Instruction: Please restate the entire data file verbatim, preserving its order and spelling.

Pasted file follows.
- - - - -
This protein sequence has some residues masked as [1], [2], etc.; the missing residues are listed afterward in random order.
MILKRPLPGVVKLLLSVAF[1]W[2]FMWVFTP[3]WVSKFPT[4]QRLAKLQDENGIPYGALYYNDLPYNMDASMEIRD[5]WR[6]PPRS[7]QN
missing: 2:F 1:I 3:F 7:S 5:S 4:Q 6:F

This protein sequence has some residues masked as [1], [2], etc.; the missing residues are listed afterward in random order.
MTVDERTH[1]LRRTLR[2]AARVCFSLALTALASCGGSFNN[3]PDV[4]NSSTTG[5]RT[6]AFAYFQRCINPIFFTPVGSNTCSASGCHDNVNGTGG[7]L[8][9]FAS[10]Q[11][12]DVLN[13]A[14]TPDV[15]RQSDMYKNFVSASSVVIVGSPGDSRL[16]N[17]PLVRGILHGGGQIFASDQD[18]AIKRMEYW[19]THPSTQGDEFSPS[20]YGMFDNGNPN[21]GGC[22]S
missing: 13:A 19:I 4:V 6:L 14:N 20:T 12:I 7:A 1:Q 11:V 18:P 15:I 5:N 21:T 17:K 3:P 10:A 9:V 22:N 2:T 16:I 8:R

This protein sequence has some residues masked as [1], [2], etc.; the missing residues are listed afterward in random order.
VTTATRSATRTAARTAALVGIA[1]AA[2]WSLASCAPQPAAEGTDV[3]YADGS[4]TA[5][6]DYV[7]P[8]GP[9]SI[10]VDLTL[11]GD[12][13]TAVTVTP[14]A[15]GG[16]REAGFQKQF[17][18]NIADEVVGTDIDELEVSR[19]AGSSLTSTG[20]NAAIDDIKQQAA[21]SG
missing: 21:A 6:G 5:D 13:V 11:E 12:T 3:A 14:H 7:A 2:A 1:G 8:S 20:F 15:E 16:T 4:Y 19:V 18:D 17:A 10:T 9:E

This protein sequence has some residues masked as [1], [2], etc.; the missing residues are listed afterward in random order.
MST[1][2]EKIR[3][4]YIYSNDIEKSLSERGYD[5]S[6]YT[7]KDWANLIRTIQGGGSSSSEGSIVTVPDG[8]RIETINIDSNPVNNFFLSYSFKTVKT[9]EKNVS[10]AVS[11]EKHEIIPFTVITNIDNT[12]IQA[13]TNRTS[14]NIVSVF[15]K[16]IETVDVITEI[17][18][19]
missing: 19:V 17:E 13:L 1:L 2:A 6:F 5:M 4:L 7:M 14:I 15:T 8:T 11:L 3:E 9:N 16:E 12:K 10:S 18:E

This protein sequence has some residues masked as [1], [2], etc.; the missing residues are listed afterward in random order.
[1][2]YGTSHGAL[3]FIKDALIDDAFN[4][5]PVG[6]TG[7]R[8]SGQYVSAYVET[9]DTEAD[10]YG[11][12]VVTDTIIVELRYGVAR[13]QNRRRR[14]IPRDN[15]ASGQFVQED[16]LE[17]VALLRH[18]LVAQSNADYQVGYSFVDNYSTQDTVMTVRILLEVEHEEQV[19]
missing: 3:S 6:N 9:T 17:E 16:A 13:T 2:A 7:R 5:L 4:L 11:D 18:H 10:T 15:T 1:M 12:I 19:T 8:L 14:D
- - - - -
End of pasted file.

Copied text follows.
This protein sequence has some residues masked as [1], [2], etc.; the missing residues are listed afterward in random order.
MILKRPLPGVVKLLLSVAF[1]W[2]FMWVFTP[3]WVSKFPT[4]QRLAKLQDENGIPYGALYYNDLPYNMDASMEIRD[5]WR[6]PPRS[7]QN
missing: 2:F 1:I 3:F 7:S 5:S 4:Q 6:F

This protein sequence has some residues masked as [1], [2], etc.; the missing residues are listed afterward in random order.
MTVDERTH[1]LRRTLR[2]AARVCFSLALTALASCGGSFNN[3]PDV[4]NSSTTG[5]RT[6]AFAYFQRCINPIFFTPVGSNTCSASGCHDNVNGTGG[7]L[8][9]FAS[10]Q[11][12]DVLN[13]A[14]TPDV[15]RQSDMYKNFVSASSVVIVGSPGDSRL[16]N[17]PLVRGILHGGGQIFASDQD[18]AIKRMEYW[19]THPSTQGDEFSPS[20]YGMFDNGNPN[21]GGC[22]S
missing: 13:A 19:I 4:V 6:L 14:N 20:T 12:I 7:A 1:Q 11:V 18:P 15:I 5:N 21:T 17:K 3:P 10:A 9:V 22:N 2:T 16:I 8:R

This protein sequence has some residues masked as [1], [2], etc.; the missing residues are listed afterward in random order.
VTTATRSATRTAARTAALVGIA[1]AA[2]WSLASCAPQPAAEGTDV[3]YADGS[4]TA[5][6]DYV[7]P[8]GP[9]SI[10]VDLTL[11]GD[12][13]TAVTVTP[14]A[15]GG[16]REAGFQKQF[17][18]NIADEVVGTDIDELEVSR[19]AGSSLTSTG[20]NAAIDDIKQQAA[21]SG
missing: 21:A 6:G 5:D 13:V 11:E 12:T 3:A 14:H 7:A 2:A 1:G 8:S 20:F 15:E 16:T 4:Y 19:V 18:D 17:A 10:T 9:E

This protein sequence has some residues masked as [1], [2], etc.; the missing residues are listed afterward in random order.
MST[1][2]EKIR[3][4]YIYSNDIEKSLSERGYD[5]S[6]YT[7]KDWANLIRTIQGGGSSSSEGSIVTVPDG[8]RIETINIDSNPVNNFFLSYSFKTVKT[9]EKNVS[10]AVS[11]EKHEIIPFTVITNIDNT[12]IQA[13]TNRTS[14]NIVSVF[15]K[16]IETVDVITEI[17][18][19]
missing: 19:V 17:E 13:L 1:L 2:A 6:F 5:M 4:L 7:M 14:I 15:T 8:T 11:L 3:E 9:N 16:E 12:K 10:S 18:E

This protein sequence has some residues masked as [1], [2], etc.; the missing residues are listed afterward in random order.
[1][2]YGTSHGAL[3]FIKDALIDDAFN[4][5]PVG[6]TG[7]R[8]SGQYVSAYVET[9]DTEAD[10]YG[11][12]VVTDTIIVELRYGVAR[13]QNRRRR[14]IPRDN[15]ASGQFVQED[16]LE[17]VALLRH[18]LVAQSNADYQVGYSFVDNYSTQDTVMTVRILLEVEHEEQV[19]
missing: 3:S 6:N 9:T 17:E 16:A 13:T 2:A 7:R 5:L 4:L 11:D 18:H 10:T 15:T 1:M 12:I 19:T 8:L 14:D